rvupgradestore.com Composet Products Fridge Defend
RV Life Magazine RV Park Reviews RV Trip Wizard

Author Topic: Using Solar to Charge Electric Car  (Read 1443 times)

butchiiii

  • ---
  • Posts: 351
  • A day RVing is better than a Great day at work!
Using Solar to Charge Electric Car
« on: June 30, 2018, 01:23:47 AM »
Hi folks,
I'm in a discussion group of people that are charging their EV cars with their rooftop solar.
I am intrigued by the notion of using your electric car as battery storage for your RV. They
can hold a ton of kwh then using power from the battery pack to supply the rv. We are batting
the idea around and I will let people know what the practicality of it is. Solarman do you have
any experience with this?
Butch & Joanna
Ram 2015 Reg Cab 1500
2015 Keystone Passport 2890RL

HueyPilotVN

  • ---
  • Posts: 1862
Re: Using Solar to Charge Electric Car
« Reply #1 on: June 30, 2018, 02:29:49 AM »
I actually do have some experience that is relevant to the idea.

I wired my golf cart to be able to turn a few switches and turn a 36 volt golf cart into a large 12 volt battery.

Then using connectors similar to the winch cable connectors I was able to connect the 4 golf cart batteries in my DP, the 4 golf cart batteries in my Stacker trailer, and the 6 golf cart batteries in my golf cart into one large connected 14 battery 12 volt bank with a capacity of over 1500 amp hours.

I fed it with a combined solar panel capacity of 10 panels of 160 watts each.  There is a more detailed write up on here and I will put the link on here in a minute.

http://www.rvforum.net/SMF_forum/index.php/topic,110702.msg997884.html#msg997884



« Last Edit: June 30, 2018, 02:47:38 AM by HueyPilotVN »
Bill Waugh
40' Country Coach DP
2 Jeep Commanders
Mustang Bracket Race Car
Retired from the road to Lake Havasu after 35 years on the road

solarman

  • ---
  • Posts: 310
Re: Using Solar to Charge Electric Car
« Reply #2 on: July 02, 2018, 06:15:42 PM »
Hi folks,
I'm in a discussion group of people that are charging their EV cars with their rooftop solar.
I am intrigued by the notion of using your electric car as battery storage for your RV. They
can hold a ton of kwh then using power from the battery pack to supply the rv. We are batting
the idea around and I will let people know what the practicality of it is. Solarman do you have
any experience with this?

none actually using one for an RV, but the principles used are very simple..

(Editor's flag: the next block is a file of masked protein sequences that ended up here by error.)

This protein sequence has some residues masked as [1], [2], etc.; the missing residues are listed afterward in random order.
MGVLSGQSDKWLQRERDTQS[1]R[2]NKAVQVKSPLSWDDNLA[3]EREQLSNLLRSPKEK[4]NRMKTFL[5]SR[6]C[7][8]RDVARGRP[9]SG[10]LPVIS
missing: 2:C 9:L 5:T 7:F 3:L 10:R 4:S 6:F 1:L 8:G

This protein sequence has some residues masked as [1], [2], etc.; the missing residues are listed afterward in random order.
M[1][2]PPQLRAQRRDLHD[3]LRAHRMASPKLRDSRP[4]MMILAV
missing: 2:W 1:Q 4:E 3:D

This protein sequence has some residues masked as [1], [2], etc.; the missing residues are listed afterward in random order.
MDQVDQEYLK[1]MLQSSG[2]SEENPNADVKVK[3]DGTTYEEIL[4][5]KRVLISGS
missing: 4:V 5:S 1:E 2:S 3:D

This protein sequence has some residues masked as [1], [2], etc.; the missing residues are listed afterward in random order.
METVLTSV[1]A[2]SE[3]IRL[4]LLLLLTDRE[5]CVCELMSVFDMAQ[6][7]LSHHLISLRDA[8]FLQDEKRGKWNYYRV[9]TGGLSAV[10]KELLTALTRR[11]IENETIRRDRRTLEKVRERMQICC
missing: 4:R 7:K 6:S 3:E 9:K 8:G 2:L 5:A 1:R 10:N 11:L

1. voltage conversion between high voltage EV battery and 12 V for the RV
2. charging the EV

for item 1, there are commercial kits available for EV's that provide high current outputs at 12 V and
120 V AC with an inbuilt inverter.

for item 2, the simplest way is to use your existing 120 V charger and power it from the RV's battery/solar setup.

here are some thoughts to consider:

3. what powers the RV when you are driving around ?
4. EV's are power hungry, how will you recharge it ? where do these watts come from ?
5. if you intend to charge from solar, you will not be able to use the EV when charging. so how will you get around ?
6. if solar only then you will still need generator for backup in any case..
« Last Edit: July 02, 2018, 06:21:37 PM by solarman »
KZ MXT20 480 W solar
ORV 24RKS 960 Watts solar
48V LFP, 2000W inverter/charger
Ram 2500 CTD

Isaac-1

  • ---
  • Posts: 2346
Re: Using Solar to Charge Electric Car
« Reply #3 on: July 02, 2018, 06:39:15 PM »
A lot depends on how you use the electric vehicle, lets use a Tesla model S as an example, depending on exact year, and version and if you are counting city / highway mileage the Model S uses between 3,300 - 4,000 watts of electricity to travel 10 miles. If looking at a typical 35 ft motorhome, it is difficult to fit more than about 1,000 watts of solar panels in the available roof space, and assuming they are fixed mount, you will be looking at getting maybe 4,500 watt hours per day out of them on a sunny day.  This means you can maybe get 10-12 miles of charge for the car per day out of the solar panels on the RV, if NONE of the power from the panels are going to charge the RV's batteries, or power electronic devices.  If we assume running only a propane refrigerator, fans, LED lights, flat panel TV, and maybe a furnace blower at night (no air conditioning)  A typical RV family can probably live comfortably with 500 watt of solar panels for RV use.  Say half of that 1,000 watt output going to RV life operations.  This leaves 500 watts worth of panel output to charge the electric car.  So maybe it will work if you only use the car for that 15 mile drive into town to buy groceries once per week.
2002 Safari Trek 2830

butchiiii

  • ---
  • Posts: 351
  • A day RVing is better than a Great day at work!
Re: Using Solar to Charge Electric Car
« Reply #4 on: July 02, 2018, 07:34:47 PM »